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Published on Feb 12, 2016

Abstract

Today's mobile phones have more processing power than typical desktop computers of the last millennium. Even the Portable Media Players (PMPs) have more sophisticated processors than the revolutionary Pentium processor launched 15 years back. On top of that, mobile phones, PMPs and other handheld devices are getting smaller and thinner with increasing battery life.

Description of System-on-Chip

So, what makes these new generation handheld devices tick? Ticking at 200MHz or more, these devices are powered by a small silicon chip -the size of about 10mm x 10mm, which contains almost all components of a powerful computer including processor core, memory controller, interrupt controller, timer, multimedia co-processors or digital signal processor (DSP) etc. This silicon chip, along with the software running on it, is called a System-on-Chip or SoC.

We use a cutting-edge technology for development of electronics and devices based on Systems-on-Chip (SoC) from the leading semiconductor manufacturers such as Intel, Texas Instruments, Atmel, Sharp, and NetSilicon. This breakthrough technology allows creating competitive products with rich functionality while saving your time-to-market and expenses. Electronic device development with a new functional level based on MCU or DSP require significant amount of resources and a highly qualified team of hardware engineers, often resulting in failing to fit into project time frame.

The SoC has been talked about, marketed, and accepted in the new millennium, especially for embedded applications. More recently, with announcements of high-performance SoC designs such as the Cell chip, and use of these chips in consumer products including the Sony PlayStation 3 (PS3) and Microsoft® XBox, it has become clear that SoC designs will have broad impact. What is really exciting about SoC architecture is that supercomputing and embedded computing may become the cutting edge of computer architecture. For supercomputing this is nothing new, but embedded systems have often followed rather than led architecture.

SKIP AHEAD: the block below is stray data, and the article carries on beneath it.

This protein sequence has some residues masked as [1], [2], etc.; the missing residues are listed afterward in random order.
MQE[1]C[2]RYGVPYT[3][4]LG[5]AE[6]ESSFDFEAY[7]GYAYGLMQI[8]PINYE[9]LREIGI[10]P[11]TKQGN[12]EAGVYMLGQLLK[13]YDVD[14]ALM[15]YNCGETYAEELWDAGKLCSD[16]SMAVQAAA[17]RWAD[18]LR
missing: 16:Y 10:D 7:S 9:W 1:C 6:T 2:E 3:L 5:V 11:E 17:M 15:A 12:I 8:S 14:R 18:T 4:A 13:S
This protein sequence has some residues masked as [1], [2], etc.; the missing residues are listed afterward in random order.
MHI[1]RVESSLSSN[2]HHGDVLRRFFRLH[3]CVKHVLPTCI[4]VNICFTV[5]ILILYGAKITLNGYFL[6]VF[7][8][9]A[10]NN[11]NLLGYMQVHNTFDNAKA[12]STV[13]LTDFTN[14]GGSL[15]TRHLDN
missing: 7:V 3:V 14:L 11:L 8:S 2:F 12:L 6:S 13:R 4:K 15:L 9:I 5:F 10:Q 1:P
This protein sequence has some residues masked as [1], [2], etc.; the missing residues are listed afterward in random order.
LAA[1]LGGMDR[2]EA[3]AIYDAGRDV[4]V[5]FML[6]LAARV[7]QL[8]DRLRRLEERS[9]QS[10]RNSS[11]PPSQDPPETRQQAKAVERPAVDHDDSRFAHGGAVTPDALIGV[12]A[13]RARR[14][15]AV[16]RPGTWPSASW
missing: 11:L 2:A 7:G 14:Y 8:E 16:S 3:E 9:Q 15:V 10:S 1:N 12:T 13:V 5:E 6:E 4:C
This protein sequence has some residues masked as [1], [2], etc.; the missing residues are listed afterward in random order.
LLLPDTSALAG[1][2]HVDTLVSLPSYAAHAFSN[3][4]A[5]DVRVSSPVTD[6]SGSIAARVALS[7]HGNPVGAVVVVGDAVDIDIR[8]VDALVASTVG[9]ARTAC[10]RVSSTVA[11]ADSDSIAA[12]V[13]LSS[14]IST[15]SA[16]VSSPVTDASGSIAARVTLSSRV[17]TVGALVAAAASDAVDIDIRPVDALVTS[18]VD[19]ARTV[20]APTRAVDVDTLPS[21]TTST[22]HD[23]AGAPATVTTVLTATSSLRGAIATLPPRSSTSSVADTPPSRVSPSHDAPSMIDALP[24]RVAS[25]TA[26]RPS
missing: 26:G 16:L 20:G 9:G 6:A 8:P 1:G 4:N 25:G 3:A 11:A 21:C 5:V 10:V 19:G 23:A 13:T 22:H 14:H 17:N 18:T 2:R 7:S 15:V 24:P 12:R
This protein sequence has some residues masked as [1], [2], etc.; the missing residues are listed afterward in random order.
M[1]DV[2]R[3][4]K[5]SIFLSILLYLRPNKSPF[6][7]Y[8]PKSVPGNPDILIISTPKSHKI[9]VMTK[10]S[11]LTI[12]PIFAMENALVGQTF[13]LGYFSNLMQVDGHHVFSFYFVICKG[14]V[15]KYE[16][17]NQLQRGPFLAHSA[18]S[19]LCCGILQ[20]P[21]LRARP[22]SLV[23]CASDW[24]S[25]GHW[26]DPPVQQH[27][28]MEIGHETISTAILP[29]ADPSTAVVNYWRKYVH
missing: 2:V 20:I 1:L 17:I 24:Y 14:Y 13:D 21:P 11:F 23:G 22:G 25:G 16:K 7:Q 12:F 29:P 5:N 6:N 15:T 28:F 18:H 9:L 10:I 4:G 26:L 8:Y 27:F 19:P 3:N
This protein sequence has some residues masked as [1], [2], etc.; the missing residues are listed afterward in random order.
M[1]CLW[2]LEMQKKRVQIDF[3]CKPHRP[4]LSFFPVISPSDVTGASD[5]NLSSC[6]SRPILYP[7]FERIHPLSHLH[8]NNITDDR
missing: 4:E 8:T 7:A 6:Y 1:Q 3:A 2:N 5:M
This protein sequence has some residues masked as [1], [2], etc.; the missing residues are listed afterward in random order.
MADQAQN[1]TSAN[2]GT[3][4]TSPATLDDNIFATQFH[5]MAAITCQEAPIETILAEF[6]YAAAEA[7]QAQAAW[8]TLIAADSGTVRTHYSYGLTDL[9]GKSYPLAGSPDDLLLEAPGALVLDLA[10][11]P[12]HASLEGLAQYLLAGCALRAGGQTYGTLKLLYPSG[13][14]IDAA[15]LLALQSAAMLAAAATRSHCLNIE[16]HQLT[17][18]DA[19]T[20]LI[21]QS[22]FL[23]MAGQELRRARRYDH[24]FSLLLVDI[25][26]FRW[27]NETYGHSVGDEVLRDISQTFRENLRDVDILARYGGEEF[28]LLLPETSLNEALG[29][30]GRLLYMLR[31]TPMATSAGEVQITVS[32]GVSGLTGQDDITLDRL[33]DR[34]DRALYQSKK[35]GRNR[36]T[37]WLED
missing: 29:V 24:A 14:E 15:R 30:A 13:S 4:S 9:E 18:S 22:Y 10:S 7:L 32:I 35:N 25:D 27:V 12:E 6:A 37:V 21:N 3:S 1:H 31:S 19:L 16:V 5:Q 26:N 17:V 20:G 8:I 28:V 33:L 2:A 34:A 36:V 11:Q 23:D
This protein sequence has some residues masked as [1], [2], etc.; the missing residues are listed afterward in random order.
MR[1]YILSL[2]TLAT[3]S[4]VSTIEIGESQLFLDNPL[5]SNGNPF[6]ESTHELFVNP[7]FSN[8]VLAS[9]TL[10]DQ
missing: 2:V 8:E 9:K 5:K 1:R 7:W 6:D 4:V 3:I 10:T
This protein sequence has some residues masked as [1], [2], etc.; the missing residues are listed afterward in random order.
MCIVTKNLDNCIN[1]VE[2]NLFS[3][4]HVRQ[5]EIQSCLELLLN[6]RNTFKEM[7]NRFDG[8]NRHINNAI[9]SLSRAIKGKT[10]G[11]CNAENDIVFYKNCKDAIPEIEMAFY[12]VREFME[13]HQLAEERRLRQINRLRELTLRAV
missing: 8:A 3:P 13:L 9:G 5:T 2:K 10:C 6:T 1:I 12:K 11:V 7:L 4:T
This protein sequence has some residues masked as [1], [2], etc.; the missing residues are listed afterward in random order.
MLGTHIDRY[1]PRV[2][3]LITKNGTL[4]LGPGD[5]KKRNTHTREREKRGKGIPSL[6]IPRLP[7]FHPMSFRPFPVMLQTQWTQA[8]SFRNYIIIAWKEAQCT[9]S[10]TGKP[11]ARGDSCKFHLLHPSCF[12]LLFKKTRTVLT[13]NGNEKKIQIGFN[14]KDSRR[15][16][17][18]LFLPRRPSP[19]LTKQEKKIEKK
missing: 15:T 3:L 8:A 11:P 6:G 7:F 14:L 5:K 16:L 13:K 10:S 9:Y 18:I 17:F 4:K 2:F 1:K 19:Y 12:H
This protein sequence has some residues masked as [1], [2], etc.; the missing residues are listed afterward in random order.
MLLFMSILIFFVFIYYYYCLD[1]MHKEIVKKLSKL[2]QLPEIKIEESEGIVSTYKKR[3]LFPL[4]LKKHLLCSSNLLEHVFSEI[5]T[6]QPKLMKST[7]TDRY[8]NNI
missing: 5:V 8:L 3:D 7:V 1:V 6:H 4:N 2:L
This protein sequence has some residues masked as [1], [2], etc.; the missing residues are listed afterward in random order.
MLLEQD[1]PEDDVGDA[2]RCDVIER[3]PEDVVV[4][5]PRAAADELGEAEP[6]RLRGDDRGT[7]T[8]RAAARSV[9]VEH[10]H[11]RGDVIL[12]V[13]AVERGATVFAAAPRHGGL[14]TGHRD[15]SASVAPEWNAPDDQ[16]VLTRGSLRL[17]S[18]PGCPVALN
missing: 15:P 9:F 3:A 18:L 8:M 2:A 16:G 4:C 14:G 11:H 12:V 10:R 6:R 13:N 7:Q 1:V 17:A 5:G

System-on-chip is an integration of almost all components of a computer into a single integrated circuit (chip). The SoC consists of both the hardware (HW) components of the computer as well as the software (SW) that controls the microprocessor and peripherals.

SoCs include not only the brains (e.g. microprocessor) but also all required ancillary electronics, such as switches, comparators, resistors, capacitors, timing elements, and digital logic. While having the required interfaces (for example Ethernet, USB, LCD) onboard and almost the same functionality as a single board industrial computer (SBC), the embedded System-on-Chip (SoC) module provides additional advantages such as minimized footprint, operation in extended temperature range, minimized power consumption suitable for use in mobile environments.

 

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